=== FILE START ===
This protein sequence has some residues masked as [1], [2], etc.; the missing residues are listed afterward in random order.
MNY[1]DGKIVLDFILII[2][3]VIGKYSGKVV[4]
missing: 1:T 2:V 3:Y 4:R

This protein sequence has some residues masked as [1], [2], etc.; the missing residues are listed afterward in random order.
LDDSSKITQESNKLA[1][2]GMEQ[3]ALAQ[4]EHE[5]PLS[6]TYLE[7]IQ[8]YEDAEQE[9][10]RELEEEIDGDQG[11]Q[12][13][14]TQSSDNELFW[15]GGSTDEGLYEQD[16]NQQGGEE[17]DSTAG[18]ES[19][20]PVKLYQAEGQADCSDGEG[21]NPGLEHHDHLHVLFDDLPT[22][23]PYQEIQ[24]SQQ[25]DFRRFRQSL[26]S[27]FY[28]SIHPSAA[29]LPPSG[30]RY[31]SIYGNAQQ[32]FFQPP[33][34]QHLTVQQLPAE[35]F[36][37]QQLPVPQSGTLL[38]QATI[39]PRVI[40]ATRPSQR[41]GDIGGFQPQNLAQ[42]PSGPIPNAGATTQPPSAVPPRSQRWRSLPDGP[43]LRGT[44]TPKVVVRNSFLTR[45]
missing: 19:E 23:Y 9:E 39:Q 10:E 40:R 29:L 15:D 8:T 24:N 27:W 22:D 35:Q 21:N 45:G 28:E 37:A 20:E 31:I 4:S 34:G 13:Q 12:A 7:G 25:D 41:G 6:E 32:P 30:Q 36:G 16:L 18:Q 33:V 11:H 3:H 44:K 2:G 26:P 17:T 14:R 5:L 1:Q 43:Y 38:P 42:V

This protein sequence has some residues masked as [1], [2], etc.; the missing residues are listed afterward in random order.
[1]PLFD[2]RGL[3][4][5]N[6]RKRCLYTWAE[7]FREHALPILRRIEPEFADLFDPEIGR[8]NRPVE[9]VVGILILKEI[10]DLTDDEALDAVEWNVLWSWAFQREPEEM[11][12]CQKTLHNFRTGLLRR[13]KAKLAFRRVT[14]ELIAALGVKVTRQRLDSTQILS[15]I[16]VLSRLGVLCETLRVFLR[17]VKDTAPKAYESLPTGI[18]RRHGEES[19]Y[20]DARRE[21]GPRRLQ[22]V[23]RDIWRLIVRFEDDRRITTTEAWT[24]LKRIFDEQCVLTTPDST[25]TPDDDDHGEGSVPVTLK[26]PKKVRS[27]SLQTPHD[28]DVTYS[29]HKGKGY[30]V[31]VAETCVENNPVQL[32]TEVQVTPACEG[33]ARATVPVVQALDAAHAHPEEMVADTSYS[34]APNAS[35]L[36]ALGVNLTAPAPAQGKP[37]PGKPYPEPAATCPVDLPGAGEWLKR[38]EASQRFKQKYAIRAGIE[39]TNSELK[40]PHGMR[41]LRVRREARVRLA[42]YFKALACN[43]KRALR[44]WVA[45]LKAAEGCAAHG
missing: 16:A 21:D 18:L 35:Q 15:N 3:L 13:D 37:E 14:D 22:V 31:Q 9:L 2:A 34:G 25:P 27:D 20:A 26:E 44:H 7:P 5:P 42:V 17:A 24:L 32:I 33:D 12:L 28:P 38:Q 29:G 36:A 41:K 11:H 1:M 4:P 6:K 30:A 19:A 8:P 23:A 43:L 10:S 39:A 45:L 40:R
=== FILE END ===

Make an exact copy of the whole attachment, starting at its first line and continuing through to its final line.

This protein sequence has some residues masked as [1], [2], etc.; the missing residues are listed afterward in random order.
MNY[1]DGKIVLDFILII[2][3]VIGKYSGKVV[4]
missing: 1:T 2:V 3:Y 4:R

This protein sequence has some residues masked as [1], [2], etc.; the missing residues are listed afterward in random order.
LDDSSKITQESNKLA[1][2]GMEQ[3]ALAQ[4]EHE[5]PLS[6]TYLE[7]IQ[8]YEDAEQE[9][10]RELEEEIDGDQG[11]Q[12][13][14]TQSSDNELFW[15]GGSTDEGLYEQD[16]NQQGGEE[17]DSTAG[18]ES[19][20]PVKLYQAEGQADCSDGEG[21]NPGLEHHDHLHVLFDDLPT[22][23]PYQEIQ[24]SQQ[25]DFRRFRQSL[26]S[27]FY[28]SIHPSAA[29]LPPSG[30]RY[31]SIYGNAQQ[32]FFQPP[33][34]QHLTVQQLPAE[35]F[36][37]QQLPVPQSGTLL[38]QATI[39]PRVI[40]ATRPSQR[41]GDIGGFQPQNLAQ[42]PSGPIPNAGATTQPPSAVPPRSQRWRSLPDGP[43]LRGT[44]TPKVVVRNSFLTR[45]
missing: 19:E 23:Y 9:E 39:Q 10:E 40:R 29:L 15:D 8:T 24:N 27:W 22:D 35:Q 21:N 45:G 28:E 37:A 20:E 31:I 4:S 34:G 13:Q 12:A 7:G 25:D 41:G 6:E 32:P 30:Q 36:G 16:L 18:Q 33:V 11:H 3:H 44:K 2:G 26:P 17:T 14:R 5:L 1:Q 43:Y 38:P 42:V

This protein sequence has some residues masked as [1], [2], etc.; the missing residues are listed afterward in random order.
[1]PLFD[2]RGL[3][4][5]N[6]RKRCLYTWAE[7]FREHALPILRRIEPEFADLFDPEIGR[8]NRPVE[9]VVGILILKEI[10]DLTDDEALDAVEWNVLWSWAFQREPEEM[11][12]CQKTLHNFRTGLLRR[13]KAKLAFRRVT[14]ELIAALGVKVTRQRLDSTQILS[15]I[16]VLSRLGVLCETLRVFLR[17]VKDTAPKAYESLPTGI[18]RRHGEES[19]Y[20]DARRE[21]GPRRLQ[22]V[23]RDIWRLIVRFEDDRRITTTEAWT[24]LKRIFDEQCVLTTPDST[25]TPDDDDHGEGSVPVTLK[26]PKKVRS[27]SLQTPHD[28]DVTYS[29]HKGKGY[30]V[31]VAETCVENNPVQL[32]TEVQVTPACEG[33]ARATVPVVQALDAAHAHPEEMVADTSYS[34]APNAS[35]L[36]ALGVNLTAPAPAQGKP[37]PGKPYPEPAATCPVDLPGAGEWLKR[38]EASQRFKQKYAIRAGIE[39]TNSELK[40]PHGMR[41]LRVRREARVRLA[42]YFKALACN[43]KRALR[44]WVA[45]LKAAEGCAAHG
missing: 16:A 21:D 18:L 35:Q 15:N 3:L 13:D 37:E 14:D 22:V 31:Q 9:L 2:A 34:G 25:P 27:D 20:A 26:E 44:H 7:P 5:P 42:V 17:A 24:L 32:I 33:D 12:L 28:P 38:Q 29:G 36:A 41:K 11:H 1:M 4:P 6:K 30:A 19:A 8:P 23:A 43:L 10:S 39:A 45:L 40:R